VIC Government Proposed Rent Relief Package - FAQ's For Landlords
The Victorian Government has proposed to bring urgent legislation to the Parliament to support tenants and landlords through the Coronavirus pandemic by reforming residential and commercial tenancy laws.
The laws will apply to you if you’re the landlord of a residential property, the operator of a rooming house, the owner of a caravan park, or a provider of specialist disability accommodation.
In order to help you navigate the new proposed legislations, we have compiled the following FAQ’s.
Please note these proposed changes have not been legislated and are subject to change. We will update this article when the final legislated changes are announced by the Victorian Government.
What does the Victorian Government Rental package of measures include?
- Evictions are banned for residential tenancies for six months, other than in exceptional circumstances
- Evictions will be banned for six months for the non-payment of rent for commercial tenancies involving small and medium sized businesses
- Rental increases are also banned for commercial and residential properties for six months
- The Victorian Government will create an $80 million rental assistance fund for renters facing hardship to due to Coronavirus
- $420 million in land tax relief. If a landlord provides tenants impacted by coronavirus with rent relief, they will be eligible for a 25% discount on their land tax, while any remaining land tax can be deferred until March 2021
- Tenants and landlords who struggle to agree a deal over rent reductions will be given access to a fast-tracked dispute resolution service, with Consumer Affairs Victoria or the Victorian Small Business Commission
My tenant says they can’t afford to pay the rent because of coronavirus (COVID-19). What can I do?
Under the new laws, your tenant will not be able to stop paying the rent. But they will be entitled to:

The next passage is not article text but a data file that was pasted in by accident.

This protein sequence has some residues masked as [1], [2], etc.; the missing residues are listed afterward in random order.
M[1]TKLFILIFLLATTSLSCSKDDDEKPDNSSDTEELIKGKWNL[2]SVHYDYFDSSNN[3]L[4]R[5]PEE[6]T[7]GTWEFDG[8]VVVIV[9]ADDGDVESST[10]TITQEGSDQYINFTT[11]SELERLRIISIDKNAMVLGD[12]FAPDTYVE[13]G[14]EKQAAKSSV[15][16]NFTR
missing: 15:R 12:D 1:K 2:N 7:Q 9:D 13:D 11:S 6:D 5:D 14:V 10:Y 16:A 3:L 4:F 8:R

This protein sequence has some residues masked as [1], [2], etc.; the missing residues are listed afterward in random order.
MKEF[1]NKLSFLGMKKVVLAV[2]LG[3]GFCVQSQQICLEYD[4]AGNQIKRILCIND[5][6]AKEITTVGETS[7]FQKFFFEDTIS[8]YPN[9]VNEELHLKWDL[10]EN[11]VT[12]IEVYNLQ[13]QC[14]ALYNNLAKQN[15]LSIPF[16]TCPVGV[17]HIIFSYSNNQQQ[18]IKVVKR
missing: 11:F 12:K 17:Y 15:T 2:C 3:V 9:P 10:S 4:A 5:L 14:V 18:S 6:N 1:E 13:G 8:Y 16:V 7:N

- Apply to leave the tenancy if they want to for financial hardship, without paying fees for breaking the lease; or
- Stay and negotiate a rent reduction with you.
Under this reform, landlords will not be able to evict tenants, except in specific exceptional circumstances (including if tenants damage the property, use it for criminal activity, or serious violence occurs).
You will still have the same responsibilities to your tenant that currently exist under your lease, including carrying out repairs.
The new laws will apply from 29 March 2020. This means that you cannot serve a notice to vacate from that date.
What financial help is there for me as the landlord?
Contact your insurance and mortgage providers to determine the terms covering your situation.
Your tenants may be eligible for support under a new and dedicated $80 million in rental assistance for those facing financial hardship. Tenants may be entitled to up to $2,000 from the Victorian Government, to help cover any shortfall in their rent. This money is paid directly to you.
If you agree to reduce the rent, you may also be eligible for a 25 per cent land tax reduction. A deferment to 31 March 2021 may also be possible.